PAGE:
Having an electronic version of a document is great. It’s portable, virtually indestructible, easy to store, and can be sent over the internet. However, companies must be able to go beyond these benefits and actually use it to drive their businesses. For example, if an insurance company has the capability to analyze contracts and gain insights about risk exposure, then that is one business benefit worth having. This is a clear business use case for OCR. The world OCR market is expected to grow over 16% over 2021 to 2028 and reach US$26.31 billion by 2028!
Hurdles to OCR
Insurance is not the only industry that needs OCR. It is of particular relevance in the FinTech industry, where on-the-spot loans and financing solutions are being made available to any user who qualifies for credit, and in the up and coming crypto industry, registering a lot of new users for trading. Documents need to be submitted which verify the identity of each user. Each document must be compliant with government regulations specific to the region, to qualify customers and such verification for each customer must happen in a matter of seconds!
Another hurdle to traditional OCR is the presence of so many languages and associated fonts and associated directions of writing. From Hebrew and Arabic which has its characteristic set of fonts and is written from right to left to English which is written from left to right and again with its own set of fonts, every language presents a unique challenge to OCR. Every OCR system must be adequately trained before the extraction process can begin.
Last and the biggest hurdle of them all is people trying to cheat their way in, be it illegal trading on Crypto platforms, a fraud credit card application or even medical identity theft to avail services from another policyholder. Take the instance of Vietnam. Its shift from a centrally planned to a market economy saw its economy improve. However, the fraud rate is as high as 52%, the highest in Southeast Asia. OCR technology, together with allied technologies such as facial recognition and other biometrics can help lower the incidence of frauds in countries like these.
How AI-powered OCR can help overcome these hurdles
Let’s look at the OCR solution itself now. OCR solutions in the last century were mostly template-based. In fact it was only in 2013, that the shift towards AI-based OCR happened. This means that it is no longer necessary to input the exact location of every character and define individual rules to extract it. That was too costly and time consuming. In an advanced machine-learning system, the algorithms are so spot on that 50 samples of data is what it takes for OCR to extract details from any given document at 95% accuracy. With a purely template-based OCR system, the accuracy goes down to as low as 60%.
Why HyperVerge for OCR?
But who will provide this reliable and error-free OCR solution? Unfortunately even with giant leaps in cloud computing and AI, it can still be difficult to find a reliable service provider. Enter HyperVerge. HyperVerge began its ‘journey of identification’ in 2017, when it first began to offer its facial and ID recognition services to B2B enterprises. HyperVerge is in fact today one of the top five pioneers in the world when it comes to machine-learning and AI-based OCR and facial recognition. In fact, in an age of pin point accuracy, where it is ‘no longer human to err’, HyperVerge has now built very capable and error-free AI-based biometric systems in-house.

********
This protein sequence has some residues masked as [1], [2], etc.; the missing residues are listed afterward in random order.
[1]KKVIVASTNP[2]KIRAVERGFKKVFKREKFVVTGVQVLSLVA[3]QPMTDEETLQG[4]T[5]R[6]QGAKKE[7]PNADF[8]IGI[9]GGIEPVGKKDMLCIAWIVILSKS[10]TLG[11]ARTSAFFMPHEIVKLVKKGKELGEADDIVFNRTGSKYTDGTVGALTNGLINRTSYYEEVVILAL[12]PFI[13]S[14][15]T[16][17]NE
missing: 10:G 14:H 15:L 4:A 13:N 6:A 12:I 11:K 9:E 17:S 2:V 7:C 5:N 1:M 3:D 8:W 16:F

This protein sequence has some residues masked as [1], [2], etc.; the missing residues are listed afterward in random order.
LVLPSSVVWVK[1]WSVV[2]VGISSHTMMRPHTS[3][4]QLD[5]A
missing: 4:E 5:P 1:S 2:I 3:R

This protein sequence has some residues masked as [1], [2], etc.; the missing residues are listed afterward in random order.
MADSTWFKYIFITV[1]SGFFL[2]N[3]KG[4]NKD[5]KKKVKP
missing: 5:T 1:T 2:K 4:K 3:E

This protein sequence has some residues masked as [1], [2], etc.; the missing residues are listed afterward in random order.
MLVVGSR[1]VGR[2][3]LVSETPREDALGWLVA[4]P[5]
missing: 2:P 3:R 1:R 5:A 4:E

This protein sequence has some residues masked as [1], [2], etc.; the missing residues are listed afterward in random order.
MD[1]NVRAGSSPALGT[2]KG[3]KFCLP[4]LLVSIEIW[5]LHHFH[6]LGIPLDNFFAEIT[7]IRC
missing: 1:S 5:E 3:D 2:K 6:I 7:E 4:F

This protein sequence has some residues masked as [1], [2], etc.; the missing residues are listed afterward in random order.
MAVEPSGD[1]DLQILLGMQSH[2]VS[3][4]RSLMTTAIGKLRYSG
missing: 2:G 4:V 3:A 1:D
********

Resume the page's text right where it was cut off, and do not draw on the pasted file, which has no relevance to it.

Also, with an AI/ML-backed OCR solution as robust as HyperVerge’s, it is able to adapt easily to a new geography. HyperVerge is able to identify characters written in over 150 languages in nearly all of the half a million fonts present worldwide. Add the incredible capability to extract details from a document over limited connectivity from low-resolution and poorly contrasting images, and HyperVerge is clearly the winner.
How does HyperVerge train its AI for OCR?
Now what is the process like? Let us consider the case of a FinTech company that wants to onboard customers instantaneously on their shiny new loan services platform. Samples of each document type (driving license, voter ID, passport etc.) that the customer would be assessed on would be submitted to HyperVerge. HyperVerge’s AI-powered OCR system will then use these samples to determine the fields in the documents submitted to extract text from. This text will be relevant to making a unique identification. The documents may be structured or unstructured, but with a deep learning model that almost nearly mimics the human brain when it comes to analyzing these documents, accurate discoveries can be made.
How quickly can HyperVerge OCR adapt to a change of scenery?
And what is the timeline like? It would take HyperVerge’s inhouse team less than a week to go live in a new geography with their OCR solution. HyperVerge has been in the OCR space for the past 5 to 7 years and presently supports OCR for B2Bs across the world, with the capability to extend its service to several more. The ability to scale is HyperVerge’s greatest strength. The unique architecture of its AI models allow it to serve thousands of customers at a time, allowing companies to onboard several millions, and reducing customer dropoff.
In the near future, the accuracy of HyperVerge OCR is only set to improve. To stay on top of its game, HyperVerge continuously benchmarks against several top-ranked competitors, constantly updating its AI models. This has also helped, over the years, reduce the OCR errors that may have been present in older versions of HyperVerge’s own OCR software. The best companies in the world are those that better themselves over time, and HyperVerge follows the same paradigm, when it comes to the accuracy of its OCR solutions. Through benchmarking and continuous document training, HyperVerge stays ahead of competition.